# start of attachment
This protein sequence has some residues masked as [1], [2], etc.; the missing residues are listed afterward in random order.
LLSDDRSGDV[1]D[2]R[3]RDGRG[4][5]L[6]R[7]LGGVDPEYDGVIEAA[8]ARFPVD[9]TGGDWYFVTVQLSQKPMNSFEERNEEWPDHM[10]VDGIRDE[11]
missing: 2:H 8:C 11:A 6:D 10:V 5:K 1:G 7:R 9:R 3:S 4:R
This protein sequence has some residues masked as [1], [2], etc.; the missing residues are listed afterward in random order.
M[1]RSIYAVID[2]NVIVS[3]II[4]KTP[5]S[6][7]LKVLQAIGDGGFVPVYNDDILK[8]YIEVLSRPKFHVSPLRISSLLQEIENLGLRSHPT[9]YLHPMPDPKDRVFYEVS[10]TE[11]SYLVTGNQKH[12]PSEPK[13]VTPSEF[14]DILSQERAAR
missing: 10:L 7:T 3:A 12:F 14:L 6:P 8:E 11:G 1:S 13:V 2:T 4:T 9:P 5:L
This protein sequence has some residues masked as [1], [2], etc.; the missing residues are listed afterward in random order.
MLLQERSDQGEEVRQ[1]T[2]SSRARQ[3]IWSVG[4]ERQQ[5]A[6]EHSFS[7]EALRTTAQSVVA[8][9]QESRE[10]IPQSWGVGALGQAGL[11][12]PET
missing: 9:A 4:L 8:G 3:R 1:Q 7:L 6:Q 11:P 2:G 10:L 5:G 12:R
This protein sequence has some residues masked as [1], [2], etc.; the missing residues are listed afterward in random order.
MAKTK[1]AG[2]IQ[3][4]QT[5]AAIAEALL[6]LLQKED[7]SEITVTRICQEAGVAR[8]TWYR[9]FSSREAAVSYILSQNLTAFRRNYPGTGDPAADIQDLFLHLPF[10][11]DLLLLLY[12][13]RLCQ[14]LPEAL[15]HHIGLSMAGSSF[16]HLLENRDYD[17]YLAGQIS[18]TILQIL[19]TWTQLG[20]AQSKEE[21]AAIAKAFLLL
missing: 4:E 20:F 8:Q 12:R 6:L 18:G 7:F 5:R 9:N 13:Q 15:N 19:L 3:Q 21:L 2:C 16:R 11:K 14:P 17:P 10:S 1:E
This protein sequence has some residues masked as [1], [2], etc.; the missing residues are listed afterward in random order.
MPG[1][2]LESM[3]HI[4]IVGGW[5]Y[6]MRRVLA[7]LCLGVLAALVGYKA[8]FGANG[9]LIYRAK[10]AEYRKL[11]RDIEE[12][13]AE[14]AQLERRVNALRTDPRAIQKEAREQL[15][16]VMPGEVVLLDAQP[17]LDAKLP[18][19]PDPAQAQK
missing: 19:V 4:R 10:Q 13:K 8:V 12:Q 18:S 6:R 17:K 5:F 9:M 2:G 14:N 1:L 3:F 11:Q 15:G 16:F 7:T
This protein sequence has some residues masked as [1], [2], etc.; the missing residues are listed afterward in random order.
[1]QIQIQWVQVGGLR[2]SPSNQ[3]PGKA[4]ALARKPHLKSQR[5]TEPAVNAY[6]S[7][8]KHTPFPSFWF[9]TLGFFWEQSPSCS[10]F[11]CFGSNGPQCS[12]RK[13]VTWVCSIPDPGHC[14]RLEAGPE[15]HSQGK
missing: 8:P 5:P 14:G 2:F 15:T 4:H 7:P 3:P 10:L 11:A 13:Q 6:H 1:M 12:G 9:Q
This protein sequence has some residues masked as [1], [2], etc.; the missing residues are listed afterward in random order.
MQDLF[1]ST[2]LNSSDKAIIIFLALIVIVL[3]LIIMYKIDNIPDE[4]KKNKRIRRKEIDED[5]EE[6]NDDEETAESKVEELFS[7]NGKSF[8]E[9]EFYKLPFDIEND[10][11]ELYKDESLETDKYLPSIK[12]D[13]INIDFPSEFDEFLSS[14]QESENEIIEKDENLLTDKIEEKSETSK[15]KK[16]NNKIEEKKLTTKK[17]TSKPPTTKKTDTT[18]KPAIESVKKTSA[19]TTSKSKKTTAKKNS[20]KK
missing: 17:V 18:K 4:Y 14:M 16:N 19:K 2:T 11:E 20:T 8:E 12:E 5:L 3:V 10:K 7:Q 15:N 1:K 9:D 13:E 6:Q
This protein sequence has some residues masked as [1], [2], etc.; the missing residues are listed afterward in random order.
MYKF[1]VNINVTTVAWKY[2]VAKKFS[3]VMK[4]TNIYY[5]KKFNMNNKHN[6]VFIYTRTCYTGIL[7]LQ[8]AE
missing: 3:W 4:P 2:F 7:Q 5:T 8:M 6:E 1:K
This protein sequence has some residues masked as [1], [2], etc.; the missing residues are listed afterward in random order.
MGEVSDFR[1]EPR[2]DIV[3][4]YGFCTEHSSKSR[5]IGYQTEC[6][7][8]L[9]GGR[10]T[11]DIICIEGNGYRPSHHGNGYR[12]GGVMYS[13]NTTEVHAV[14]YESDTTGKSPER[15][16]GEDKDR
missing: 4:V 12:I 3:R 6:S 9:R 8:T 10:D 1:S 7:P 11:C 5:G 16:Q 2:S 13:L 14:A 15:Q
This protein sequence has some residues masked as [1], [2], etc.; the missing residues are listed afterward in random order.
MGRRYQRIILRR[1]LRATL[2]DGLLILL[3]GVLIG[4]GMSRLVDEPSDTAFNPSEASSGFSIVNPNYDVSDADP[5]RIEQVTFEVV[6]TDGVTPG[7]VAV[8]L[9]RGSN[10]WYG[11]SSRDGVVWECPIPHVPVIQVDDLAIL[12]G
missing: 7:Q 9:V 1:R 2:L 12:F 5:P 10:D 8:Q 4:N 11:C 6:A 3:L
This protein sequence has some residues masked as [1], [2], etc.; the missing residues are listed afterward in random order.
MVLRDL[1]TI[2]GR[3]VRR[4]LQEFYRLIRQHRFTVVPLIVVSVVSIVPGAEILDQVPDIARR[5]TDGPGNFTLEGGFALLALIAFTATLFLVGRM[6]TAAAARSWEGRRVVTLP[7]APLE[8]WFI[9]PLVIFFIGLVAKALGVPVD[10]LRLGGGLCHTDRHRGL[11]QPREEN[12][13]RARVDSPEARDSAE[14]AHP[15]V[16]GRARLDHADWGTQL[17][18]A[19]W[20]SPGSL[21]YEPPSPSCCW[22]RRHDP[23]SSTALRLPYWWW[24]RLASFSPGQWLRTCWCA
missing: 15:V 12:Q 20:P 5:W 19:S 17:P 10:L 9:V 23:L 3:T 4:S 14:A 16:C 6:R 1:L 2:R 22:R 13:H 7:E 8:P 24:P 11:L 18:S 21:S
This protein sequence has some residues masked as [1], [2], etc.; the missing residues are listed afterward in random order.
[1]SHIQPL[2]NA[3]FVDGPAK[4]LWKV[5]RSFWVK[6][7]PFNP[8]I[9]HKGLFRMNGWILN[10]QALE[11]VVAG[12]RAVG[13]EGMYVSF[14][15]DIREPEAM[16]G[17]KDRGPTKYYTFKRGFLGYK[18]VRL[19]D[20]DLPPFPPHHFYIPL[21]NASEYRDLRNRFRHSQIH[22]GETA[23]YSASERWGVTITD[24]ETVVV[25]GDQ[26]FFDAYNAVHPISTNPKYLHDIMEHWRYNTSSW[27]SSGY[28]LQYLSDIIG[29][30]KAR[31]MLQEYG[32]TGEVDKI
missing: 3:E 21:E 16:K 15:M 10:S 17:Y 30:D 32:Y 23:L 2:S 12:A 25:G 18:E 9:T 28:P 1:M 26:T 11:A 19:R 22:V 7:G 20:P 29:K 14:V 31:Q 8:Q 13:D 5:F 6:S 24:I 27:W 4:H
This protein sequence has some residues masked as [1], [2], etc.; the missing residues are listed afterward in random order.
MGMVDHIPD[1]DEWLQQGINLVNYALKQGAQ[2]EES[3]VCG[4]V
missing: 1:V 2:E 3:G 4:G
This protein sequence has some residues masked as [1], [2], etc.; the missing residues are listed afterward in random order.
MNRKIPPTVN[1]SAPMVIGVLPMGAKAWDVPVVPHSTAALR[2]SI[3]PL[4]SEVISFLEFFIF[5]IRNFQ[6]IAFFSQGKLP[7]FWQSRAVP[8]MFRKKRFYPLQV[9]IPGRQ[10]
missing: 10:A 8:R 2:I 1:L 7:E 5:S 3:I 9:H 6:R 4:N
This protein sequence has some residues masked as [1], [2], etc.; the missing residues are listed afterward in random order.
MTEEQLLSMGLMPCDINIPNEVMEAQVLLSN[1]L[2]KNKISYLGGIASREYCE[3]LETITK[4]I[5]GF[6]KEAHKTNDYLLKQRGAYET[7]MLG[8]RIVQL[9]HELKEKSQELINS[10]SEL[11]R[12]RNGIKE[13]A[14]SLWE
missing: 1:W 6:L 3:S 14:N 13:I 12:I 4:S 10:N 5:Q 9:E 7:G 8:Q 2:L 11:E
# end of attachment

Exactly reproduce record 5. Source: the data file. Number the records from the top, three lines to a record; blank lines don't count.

This protein sequence has some residues masked as [1], [2], etc.; the missing residues are listed afterward in random order.
MPG[1][2]LESM[3]HI[4]IVGGW[5]Y[6]MRRVLA[7]LCLGVLAALVGYKA[8]FGANG[9]LIYRAK[10]AEYRKL[11]RDIEE[12][13]AE[14]AQLERRVNALRTDPRAIQKEAREQL[15][16]VMPGEVVLLDAQP[17]LDAKLP[18][19]PDPAQAQK
missing: 19:V 4:R 10:Q 13:K 8:V 12:Q 18:S 6:R 17:K 5:F 9:M 2:G 14:N 1:L 3:F 11:Q 15:G 16:F 7:T